Atomistic electronic structure of ZB and WZ nanowires : In the last decade, nanowires (NWs) made from a wide variety of materials have drawn considerable interest because of their potential applications in various optoelectronic and high-mobility electronic devices. Using NWs in these devices, the performance is enhanced due to increased charge localization and reduction in the defect density. In this work, electronic bandstructure of [0001]-oriented Wurtzite nanowires with square cross sections is calculated using sp3s*d5 and sp3s* tight-binding models and then used to parameterize the bandgap and Gamma-valley effective masses. The materials used include: group III-V, group III-nitrides, group II-VI (CdSe, ZnSe, CdS and ZnS) and 2H-SiC.


Graphene nanoribbon :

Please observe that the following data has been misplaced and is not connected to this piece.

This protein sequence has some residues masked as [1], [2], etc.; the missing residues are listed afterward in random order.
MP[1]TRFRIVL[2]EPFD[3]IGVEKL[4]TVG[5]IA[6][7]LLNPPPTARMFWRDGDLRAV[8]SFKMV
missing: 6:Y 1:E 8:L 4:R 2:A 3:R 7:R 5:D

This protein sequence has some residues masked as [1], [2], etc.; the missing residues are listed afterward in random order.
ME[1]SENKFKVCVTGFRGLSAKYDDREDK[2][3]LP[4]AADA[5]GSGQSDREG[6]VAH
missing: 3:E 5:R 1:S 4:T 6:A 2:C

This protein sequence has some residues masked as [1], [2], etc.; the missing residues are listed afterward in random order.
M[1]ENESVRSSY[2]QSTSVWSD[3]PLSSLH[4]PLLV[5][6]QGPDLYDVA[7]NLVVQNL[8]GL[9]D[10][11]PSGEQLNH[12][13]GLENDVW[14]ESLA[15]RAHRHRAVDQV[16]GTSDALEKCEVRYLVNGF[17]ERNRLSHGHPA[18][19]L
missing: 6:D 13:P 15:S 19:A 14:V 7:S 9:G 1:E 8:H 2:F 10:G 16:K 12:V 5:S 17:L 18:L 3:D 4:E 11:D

Carbon nanotubes. The electronic behavior of metallic carbon nanotubes under the influence of atomistic vacancy defects present in the channel is theoretically investigated using the Non-Equilibrium Green’s function (NEGF) method self-consistently coupled with three-dimensional (3D) electrostatics. A nearest neighbor tight binding model based on a single pz orbital is used for the device Hamiltonian. A single vacancy defect in the channel of a small diameter metallic carbon nanotube can decrease its conductance by a factor of two. More than one vacancy in the channel can further drastically decrease the conductance. Larger diameter nanotubes suffer less from the presence of vacancy defects. The presence of a single vacancy locally modulates the LDOS significantly in the device. More importantly, regardless of the chirality of the nanotube, the transmission is reduced throughout the entire energy spectrum (by one quantum unit in some regions). The work is done in collaboration with Neophytos Neophytou and Gerhard Klimeck at Purdue University.